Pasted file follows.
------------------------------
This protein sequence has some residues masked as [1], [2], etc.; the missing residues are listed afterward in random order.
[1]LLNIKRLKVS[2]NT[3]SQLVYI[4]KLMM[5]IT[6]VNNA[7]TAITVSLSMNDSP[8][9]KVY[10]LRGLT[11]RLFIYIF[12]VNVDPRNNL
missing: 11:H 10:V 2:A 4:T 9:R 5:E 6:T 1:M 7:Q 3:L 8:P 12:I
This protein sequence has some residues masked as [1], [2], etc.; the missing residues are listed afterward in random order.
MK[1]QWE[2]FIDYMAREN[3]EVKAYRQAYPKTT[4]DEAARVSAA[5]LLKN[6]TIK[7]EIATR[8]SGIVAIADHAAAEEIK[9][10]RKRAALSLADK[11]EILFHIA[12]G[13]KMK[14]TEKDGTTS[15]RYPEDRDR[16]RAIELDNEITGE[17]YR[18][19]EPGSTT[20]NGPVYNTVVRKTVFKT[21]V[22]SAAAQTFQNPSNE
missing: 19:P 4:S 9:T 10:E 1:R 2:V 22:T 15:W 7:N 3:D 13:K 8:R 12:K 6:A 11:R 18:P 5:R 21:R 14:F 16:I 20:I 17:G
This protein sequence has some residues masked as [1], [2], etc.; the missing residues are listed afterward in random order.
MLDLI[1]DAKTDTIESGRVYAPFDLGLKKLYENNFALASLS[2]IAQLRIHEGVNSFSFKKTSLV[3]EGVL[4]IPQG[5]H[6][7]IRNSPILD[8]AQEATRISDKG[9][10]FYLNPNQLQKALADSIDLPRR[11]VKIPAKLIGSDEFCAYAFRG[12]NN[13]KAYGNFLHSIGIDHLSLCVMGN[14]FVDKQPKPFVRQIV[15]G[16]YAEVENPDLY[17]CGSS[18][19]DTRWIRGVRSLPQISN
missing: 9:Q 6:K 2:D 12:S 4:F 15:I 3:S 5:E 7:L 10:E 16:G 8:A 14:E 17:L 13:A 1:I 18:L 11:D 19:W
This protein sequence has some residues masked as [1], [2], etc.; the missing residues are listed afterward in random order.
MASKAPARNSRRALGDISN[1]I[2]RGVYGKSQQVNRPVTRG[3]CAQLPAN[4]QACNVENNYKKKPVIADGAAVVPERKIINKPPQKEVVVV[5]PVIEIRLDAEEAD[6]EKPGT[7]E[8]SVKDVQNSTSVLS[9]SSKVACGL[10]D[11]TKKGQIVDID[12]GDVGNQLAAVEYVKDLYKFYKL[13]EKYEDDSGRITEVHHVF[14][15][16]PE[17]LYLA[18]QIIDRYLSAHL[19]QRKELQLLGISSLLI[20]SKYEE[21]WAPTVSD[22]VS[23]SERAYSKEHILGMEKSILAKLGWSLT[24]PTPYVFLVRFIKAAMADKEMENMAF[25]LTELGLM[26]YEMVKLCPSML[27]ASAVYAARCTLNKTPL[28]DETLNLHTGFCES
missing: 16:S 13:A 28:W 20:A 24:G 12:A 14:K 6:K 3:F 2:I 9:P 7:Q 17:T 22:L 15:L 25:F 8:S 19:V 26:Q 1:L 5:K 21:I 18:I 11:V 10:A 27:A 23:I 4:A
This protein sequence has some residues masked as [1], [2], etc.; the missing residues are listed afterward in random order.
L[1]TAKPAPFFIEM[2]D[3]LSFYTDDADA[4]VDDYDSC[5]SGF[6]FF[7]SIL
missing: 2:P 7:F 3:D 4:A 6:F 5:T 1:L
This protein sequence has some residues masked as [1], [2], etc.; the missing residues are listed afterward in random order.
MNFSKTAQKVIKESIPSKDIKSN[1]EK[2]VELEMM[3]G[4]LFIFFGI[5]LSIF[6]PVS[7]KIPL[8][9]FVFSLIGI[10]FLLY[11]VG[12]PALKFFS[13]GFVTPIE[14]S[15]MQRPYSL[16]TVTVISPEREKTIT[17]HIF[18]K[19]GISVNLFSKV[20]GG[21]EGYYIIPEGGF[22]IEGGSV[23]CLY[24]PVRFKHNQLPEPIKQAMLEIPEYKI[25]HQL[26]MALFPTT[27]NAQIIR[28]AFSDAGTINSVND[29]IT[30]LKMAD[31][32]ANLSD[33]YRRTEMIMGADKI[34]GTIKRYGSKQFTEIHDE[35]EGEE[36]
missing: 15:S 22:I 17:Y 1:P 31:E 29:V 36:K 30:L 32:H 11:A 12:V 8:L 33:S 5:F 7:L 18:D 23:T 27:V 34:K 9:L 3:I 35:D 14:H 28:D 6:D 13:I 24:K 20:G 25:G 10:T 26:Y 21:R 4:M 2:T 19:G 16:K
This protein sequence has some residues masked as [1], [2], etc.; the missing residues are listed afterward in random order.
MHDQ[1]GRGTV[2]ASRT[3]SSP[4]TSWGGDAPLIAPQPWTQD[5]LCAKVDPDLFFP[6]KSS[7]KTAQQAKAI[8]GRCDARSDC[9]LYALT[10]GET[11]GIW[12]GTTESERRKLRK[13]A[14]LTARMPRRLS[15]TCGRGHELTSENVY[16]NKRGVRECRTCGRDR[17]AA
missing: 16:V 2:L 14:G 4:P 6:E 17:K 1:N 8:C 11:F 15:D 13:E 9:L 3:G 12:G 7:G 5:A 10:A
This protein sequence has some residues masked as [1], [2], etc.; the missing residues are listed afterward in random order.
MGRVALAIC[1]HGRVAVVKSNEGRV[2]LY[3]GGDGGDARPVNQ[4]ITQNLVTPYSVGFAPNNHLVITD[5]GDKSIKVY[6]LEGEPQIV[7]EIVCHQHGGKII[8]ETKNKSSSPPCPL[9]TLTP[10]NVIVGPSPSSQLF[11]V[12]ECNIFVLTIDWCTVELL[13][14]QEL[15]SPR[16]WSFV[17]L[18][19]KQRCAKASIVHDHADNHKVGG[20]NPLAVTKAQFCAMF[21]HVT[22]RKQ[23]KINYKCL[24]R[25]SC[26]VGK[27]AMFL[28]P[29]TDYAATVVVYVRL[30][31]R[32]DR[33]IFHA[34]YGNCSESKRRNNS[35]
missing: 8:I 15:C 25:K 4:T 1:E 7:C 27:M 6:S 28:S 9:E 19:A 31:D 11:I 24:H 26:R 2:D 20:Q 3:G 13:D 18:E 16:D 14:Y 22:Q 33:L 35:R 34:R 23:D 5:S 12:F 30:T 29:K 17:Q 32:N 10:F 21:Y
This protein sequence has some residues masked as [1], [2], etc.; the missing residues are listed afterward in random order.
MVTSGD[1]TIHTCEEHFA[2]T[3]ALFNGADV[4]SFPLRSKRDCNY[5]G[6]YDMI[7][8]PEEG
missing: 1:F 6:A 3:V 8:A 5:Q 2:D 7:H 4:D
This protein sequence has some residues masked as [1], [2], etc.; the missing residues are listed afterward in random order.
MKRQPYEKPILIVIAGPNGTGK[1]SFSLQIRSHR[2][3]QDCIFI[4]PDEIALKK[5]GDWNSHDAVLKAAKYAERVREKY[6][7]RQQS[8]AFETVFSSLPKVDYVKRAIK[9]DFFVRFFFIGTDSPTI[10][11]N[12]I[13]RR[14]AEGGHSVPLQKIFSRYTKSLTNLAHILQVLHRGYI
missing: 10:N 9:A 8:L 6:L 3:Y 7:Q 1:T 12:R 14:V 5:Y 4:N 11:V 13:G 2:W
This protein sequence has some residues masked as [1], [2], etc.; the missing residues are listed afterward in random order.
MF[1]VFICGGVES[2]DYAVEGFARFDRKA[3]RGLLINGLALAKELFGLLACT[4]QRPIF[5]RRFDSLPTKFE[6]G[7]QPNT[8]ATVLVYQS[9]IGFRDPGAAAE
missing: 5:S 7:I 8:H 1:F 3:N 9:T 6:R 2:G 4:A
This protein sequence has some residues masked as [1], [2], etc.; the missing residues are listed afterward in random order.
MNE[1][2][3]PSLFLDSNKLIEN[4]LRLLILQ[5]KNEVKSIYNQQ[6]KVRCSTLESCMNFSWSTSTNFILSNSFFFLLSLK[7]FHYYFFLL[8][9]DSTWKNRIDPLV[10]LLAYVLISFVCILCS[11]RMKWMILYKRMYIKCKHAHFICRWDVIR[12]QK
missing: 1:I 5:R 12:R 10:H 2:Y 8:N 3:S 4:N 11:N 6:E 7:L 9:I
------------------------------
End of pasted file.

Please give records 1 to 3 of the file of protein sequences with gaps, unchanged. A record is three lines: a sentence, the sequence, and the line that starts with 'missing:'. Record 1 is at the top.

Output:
This protein sequence has some residues masked as [1], [2], etc.; the missing residues are listed afterward in random order.
[1]LLNIKRLKVS[2]NT[3]SQLVYI[4]KLMM[5]IT[6]VNNA[7]TAITVSLSMNDSP[8][9]KVY[10]LRGLT[11]RLFIYIF[12]VNVDPRNNL
missing: 11:H 10:V 2:A 4:T 9:R 5:E 6:T 1:M 7:Q 3:L 8:P 12:I
This protein sequence has some residues masked as [1], [2], etc.; the missing residues are listed afterward in random order.
MK[1]QWE[2]FIDYMAREN[3]EVKAYRQAYPKTT[4]DEAARVSAA[5]LLKN[6]TIK[7]EIATR[8]SGIVAIADHAAAEEIK[9][10]RKRAALSLADK[11]EILFHIA[12]G[13]KMK[14]TEKDGTTS[15]RYPEDRDR[16]RAIELDNEITGE[17]YR[18][19]EPGSTT[20]NGPVYNTVVRKTVFKT[21]V[22]SAAAQTFQNPSNE
missing: 19:P 4:S 9:T 10:E 1:R 2:V 22:T 15:W 7:N 3:D 13:K 8:R 12:K 6:A 11:R 18:P 5:R 21:R 14:F 16:I 20:I 17:G
This protein sequence has some residues masked as [1], [2], etc.; the missing residues are listed afterward in random order.
MLDLI[1]DAKTDTIESGRVYAPFDLGLKKLYENNFALASLS[2]IAQLRIHEGVNSFSFKKTSLV[3]EGVL[4]IPQG[5]H[6][7]IRNSPILD[8]AQEATRISDKG[9][10]FYLNPNQLQKALADSIDLPRR[11]VKIPAKLIGSDEFCAYAFRG[12]NN[13]KAYGNFLHSIGIDHLSLCVMGN[14]FVDKQPKPFVRQIV[15]G[16]YAEVENPDLY[17]CGSS[18][19]DTRWIRGVRSLPQISN
missing: 9:Q 6:K 2:D 12:S 4:F 15:I 3:S 5:E 7:L 10:E 16:G 8:A 14:E 17:L 13:A 1:I 18:L 11:D 19:W